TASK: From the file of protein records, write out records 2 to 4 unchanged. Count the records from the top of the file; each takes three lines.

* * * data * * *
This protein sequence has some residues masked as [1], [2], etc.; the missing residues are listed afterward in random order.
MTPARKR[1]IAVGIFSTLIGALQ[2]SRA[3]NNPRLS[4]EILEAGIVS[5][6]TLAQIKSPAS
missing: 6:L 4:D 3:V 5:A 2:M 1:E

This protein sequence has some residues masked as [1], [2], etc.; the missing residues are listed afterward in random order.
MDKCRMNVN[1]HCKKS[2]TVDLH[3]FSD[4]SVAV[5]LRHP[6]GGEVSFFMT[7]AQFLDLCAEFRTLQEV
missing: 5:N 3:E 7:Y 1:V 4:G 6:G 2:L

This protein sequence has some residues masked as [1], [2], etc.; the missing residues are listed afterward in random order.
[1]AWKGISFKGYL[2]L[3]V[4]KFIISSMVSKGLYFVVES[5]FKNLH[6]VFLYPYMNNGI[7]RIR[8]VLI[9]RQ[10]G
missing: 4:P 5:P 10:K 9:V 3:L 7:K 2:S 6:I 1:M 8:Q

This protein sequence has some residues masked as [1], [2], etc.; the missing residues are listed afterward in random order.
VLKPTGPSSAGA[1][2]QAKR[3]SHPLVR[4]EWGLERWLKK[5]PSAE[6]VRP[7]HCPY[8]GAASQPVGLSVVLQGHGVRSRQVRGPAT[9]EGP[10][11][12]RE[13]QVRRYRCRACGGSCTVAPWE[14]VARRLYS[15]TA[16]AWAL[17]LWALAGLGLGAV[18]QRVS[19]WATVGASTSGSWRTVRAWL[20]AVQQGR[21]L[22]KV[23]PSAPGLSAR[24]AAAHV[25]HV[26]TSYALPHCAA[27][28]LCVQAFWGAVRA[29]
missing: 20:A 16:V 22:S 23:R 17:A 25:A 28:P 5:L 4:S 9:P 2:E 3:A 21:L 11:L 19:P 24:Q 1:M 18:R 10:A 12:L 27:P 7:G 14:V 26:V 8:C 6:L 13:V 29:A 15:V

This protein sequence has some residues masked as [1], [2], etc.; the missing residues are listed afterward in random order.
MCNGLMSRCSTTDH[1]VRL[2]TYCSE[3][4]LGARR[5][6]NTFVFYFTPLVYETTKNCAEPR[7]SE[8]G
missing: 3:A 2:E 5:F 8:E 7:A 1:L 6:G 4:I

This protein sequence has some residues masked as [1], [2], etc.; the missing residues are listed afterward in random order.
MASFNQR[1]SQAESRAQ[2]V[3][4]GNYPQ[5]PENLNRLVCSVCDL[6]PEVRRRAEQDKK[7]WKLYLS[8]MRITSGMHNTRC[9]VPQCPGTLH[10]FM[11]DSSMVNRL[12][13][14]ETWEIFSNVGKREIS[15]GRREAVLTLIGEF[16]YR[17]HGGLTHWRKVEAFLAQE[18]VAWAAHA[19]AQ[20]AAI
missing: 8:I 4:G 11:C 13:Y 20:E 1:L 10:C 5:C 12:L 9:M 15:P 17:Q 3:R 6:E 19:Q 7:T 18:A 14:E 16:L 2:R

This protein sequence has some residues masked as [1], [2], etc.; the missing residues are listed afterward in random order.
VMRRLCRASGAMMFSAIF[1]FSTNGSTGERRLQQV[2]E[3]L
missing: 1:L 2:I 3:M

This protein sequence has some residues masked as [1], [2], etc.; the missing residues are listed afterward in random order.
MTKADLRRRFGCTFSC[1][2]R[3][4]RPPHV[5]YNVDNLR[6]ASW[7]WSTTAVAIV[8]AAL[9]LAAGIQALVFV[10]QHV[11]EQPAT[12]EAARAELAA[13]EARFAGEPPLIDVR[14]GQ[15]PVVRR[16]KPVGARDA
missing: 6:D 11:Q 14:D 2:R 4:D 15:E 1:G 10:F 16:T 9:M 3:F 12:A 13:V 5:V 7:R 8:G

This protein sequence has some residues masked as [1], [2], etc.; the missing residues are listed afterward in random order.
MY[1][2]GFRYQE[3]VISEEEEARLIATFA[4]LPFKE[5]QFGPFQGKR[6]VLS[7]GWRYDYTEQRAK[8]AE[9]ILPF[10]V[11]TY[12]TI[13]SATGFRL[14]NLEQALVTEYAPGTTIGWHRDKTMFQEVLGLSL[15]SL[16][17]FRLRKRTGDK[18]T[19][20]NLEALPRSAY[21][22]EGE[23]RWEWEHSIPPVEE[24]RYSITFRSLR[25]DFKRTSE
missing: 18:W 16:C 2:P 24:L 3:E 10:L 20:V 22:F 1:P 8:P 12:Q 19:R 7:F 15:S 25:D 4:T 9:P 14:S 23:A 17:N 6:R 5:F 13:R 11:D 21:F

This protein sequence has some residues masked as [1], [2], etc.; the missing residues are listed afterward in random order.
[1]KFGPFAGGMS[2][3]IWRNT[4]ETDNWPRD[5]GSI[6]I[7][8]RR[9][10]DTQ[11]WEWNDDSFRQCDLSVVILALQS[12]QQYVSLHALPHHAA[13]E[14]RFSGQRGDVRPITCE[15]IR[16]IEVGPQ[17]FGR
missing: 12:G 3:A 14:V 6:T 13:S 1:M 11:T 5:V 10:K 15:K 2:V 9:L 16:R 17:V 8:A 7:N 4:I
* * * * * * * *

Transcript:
This protein sequence has some residues masked as [1], [2], etc.; the missing residues are listed afterward in random order.
MDKCRMNVN[1]HCKKS[2]TVDLH[3]FSD[4]SVAV[5]LRHP[6]GGEVSFFMT[7]AQFLDLCAEFRTLQEV
missing: 5:N 3:E 7:Y 1:V 4:G 6:G 2:L

This protein sequence has some residues masked as [1], [2], etc.; the missing residues are listed afterward in random order.
[1]AWKGISFKGYL[2]L[3]V[4]KFIISSMVSKGLYFVVES[5]FKNLH[6]VFLYPYMNNGI[7]RIR[8]VLI[9]RQ[10]G
missing: 4:P 5:P 10:K 9:V 3:L 7:K 2:S 6:I 1:M 8:Q

This protein sequence has some residues masked as [1], [2], etc.; the missing residues are listed afterward in random order.
VLKPTGPSSAGA[1][2]QAKR[3]SHPLVR[4]EWGLERWLKK[5]PSAE[6]VRP[7]HCPY[8]GAASQPVGLSVVLQGHGVRSRQVRGPAT[9]EGP[10][11][12]RE[13]QVRRYRCRACGGSCTVAPWE[14]VARRLYS[15]TA[16]AWAL[17]LWALAGLGLGAV[18]QRVS[19]WATVGASTSGSWRTVRAWL[20]AVQQGR[21]L[22]KV[23]PSAPGLSAR[24]AAAHV[25]HV[26]TSYALPHCAA[27][28]LCVQAFWGAVRA[29]
missing: 20:A 16:V 22:S 23:R 17:A 25:A 28:P 5:L 4:S 9:P 2:E 3:A 21:L 11:L 19:P 24:Q 1:M 18:R 10:A 12:L 27:P 7:G 14:V 26:V 8:C 6:L 13:V 29:A 15:V